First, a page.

Air pollution, climate change and Clean Air Zones

Dr Behzad Heravi is Co-Founding CTO at Vortex IoT and leads the product Research and Development implementation of our innovation led technology strategy.

Behzad is an award-winning computer scientist highly skilled in product R&D, with a PhD in Communication Systems, MSc in Aerospace Engineering and a BSc
in Mechanical Engineering. Behzad is an Honorary Research Fellow at Swansea University and is both passionate and driven by innovation and embracing emerging technologies.

He is a published research author in Artificial Intelligence, Machine Learning, Statistical Inference and Signal Processing. Behzad has a long and accomplished history in R&D and has successfully secured several funding awards from Innovate UK.

In this paper, Behzad discusses the science behind ‘Is air pollution correlated with climate change, how this relates to Clean Air Zones within major cities and the benefits and impacts Clean Air Zones can have.


Growing levels of greenhouse gases in the atmosphere have been directly linked to climate change and the warming of the planet in recent decades. On the other hand, increasing air pollution has become yet another global issue with severe consequences for the environment, health and quality of life.

The main substances in air pollution are nitrogen dioxide and airborne particulates whilst the most worrisome greenhouse gas is carbon dioxide. Since the main substances of concern in these two problems are different, one might assume they are separate and unrelated, and need to be tackled in different ways.

a closer look into their common substances, common contributory sources, common trends and their causal links based on data gathered over the last 60 years, shows a strong correlation between the two. 

Common Substances


While the stratospheric ozone (aka the good ozone) protects life on earth by absorbing harmful ultraviolet radiation, the ground-level (tropospheric) ozone is a harmful pollutant causing respiratory and pulmonary diseases in humans and damage to plants and crops in the environment.

Low-level ozone is a secondary pollutant generated by photochemical reactions of nitrogen dioxide (NO2) and volatile organic compounds (VOCs) under ultraviolet rays. Human activities (transport, coal and gasoline burning, paints, solvents etc) have increased NO2 and VOC levels.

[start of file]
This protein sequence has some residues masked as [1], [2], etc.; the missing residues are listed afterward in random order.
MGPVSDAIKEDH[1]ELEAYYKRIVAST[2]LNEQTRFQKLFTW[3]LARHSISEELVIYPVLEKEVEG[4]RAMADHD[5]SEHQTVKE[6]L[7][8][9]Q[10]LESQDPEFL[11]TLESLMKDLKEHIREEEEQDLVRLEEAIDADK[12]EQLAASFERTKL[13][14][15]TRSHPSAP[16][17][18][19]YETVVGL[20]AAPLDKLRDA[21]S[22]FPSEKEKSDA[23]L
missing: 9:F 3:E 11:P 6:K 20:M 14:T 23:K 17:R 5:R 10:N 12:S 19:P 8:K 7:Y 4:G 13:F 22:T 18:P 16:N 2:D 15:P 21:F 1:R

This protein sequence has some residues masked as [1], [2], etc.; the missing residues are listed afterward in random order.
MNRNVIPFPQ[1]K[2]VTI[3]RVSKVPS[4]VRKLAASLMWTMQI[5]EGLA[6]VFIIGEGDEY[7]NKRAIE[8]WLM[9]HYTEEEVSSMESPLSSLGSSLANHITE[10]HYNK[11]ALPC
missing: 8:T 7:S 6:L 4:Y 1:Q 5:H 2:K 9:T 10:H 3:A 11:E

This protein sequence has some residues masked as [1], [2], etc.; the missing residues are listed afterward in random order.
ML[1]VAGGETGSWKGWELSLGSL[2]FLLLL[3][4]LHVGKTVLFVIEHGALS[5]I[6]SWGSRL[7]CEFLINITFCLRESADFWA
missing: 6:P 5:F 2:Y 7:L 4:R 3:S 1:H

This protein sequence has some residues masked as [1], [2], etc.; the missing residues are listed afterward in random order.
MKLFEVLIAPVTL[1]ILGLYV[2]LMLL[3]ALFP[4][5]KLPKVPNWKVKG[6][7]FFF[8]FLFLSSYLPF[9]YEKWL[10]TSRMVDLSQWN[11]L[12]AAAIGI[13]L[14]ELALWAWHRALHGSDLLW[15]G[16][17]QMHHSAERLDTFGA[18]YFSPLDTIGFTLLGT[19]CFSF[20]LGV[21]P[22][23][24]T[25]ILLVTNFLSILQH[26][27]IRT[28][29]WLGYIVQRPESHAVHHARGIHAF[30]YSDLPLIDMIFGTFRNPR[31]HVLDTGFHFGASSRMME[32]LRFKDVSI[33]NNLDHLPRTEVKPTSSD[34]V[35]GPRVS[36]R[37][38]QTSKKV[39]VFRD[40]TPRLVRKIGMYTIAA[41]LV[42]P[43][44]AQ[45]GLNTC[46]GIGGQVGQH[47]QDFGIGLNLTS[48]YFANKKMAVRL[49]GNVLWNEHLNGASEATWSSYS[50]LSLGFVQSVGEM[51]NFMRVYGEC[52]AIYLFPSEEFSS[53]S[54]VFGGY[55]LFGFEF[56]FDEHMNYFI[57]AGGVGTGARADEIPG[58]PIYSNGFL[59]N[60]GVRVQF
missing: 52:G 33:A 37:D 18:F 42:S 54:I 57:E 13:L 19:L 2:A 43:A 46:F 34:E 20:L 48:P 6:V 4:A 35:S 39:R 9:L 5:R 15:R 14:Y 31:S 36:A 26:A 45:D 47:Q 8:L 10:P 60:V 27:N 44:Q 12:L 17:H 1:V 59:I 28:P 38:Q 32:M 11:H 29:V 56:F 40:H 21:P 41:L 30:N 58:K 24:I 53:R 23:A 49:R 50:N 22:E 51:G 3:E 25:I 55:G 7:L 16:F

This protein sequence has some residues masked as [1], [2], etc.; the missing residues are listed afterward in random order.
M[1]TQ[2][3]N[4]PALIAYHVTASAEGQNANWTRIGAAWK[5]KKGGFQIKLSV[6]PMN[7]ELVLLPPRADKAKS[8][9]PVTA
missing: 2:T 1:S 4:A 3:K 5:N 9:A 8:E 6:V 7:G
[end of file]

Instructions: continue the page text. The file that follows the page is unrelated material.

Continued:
Low-level ozone is a shortlived and local pollutant, yet it is a greenhouse gas and is associated with the warming of the troposphere (EEA2014). Moreover, studies have shown that the increase in global temperature will lead to warmer summer days and higher local ozone levels, known as high-ozone days [Archer et al., 2019].

Black Carbon and Particulates

Black carbon is a fine particulate matter (PM) generated by incomplete combustion of fossil fuels. Recent research conducted at Nagoya (Japan) and Cornell Universities [Matsui et al., 2018] has shown how black carbon aerosols are able to absorb sunlight and contribute to warming of higher levels of the atmosphere; this is also known as global dimming.

The dimming effect may regionally decrease the temperature in affected areas by reducing the amount of sun energy reaching the earth’s surface and mask the global warming signs; however, since it increases the amount of atmospheric water vapour and warming at high atmospheric levels, at a global scale, it contributes to climate change [Stanhill, 2015].

Carbon Monoxide

Carbon Monoxide (CO) is a harmful air pollution gas formed by the combustion of fossil fuels. CO is not a major greenhouse gas, but it has an indirect effect on global warming.

The reaction of carbon monoxide with hydroxyl radicals (OH) increases CO2 and decreases OH levels. This prevents OH from breaking down methane
in the atmosphere; hence indirectly, contributing to greenhouse gas growth [Wolfe et al., 2019]. Carbon monoxide is also a precursor for tropospheric ozone.

Nitrogen oxides (NOx), carbon monoxide and volatile organic compounds (VOCs) react under ultraviolet exposure and create tropospheric ozone.

Common Sources

The emissions of carbon dioxide and Nitrogen oxides have common anthropogenic sources including: electricity and heat production, transport, manufacturing, industries and construction (residential, commercial and public services).

In the UK, road transport is similarly responsible for more than 20% of both PM2.5/PM10 and 40% of NO2 pollution as well as over 20% of CO2 emission. Energy production is the second most similar source covering over 60% of CO2, 20% of methane and 25% of NO2 emission.


Solutions and strategies put forward for controlling greenhouse gases can affect air pollutants and vice versa. Both problems are strongly correlated and need to be jointly tackled. Targeting common sources of air pollution and climate change, using particulates and NO2 source apportionment methods for carbon dioxide and methane is an example of an integrated strategy in addressing both issues [Heal et al., 2011].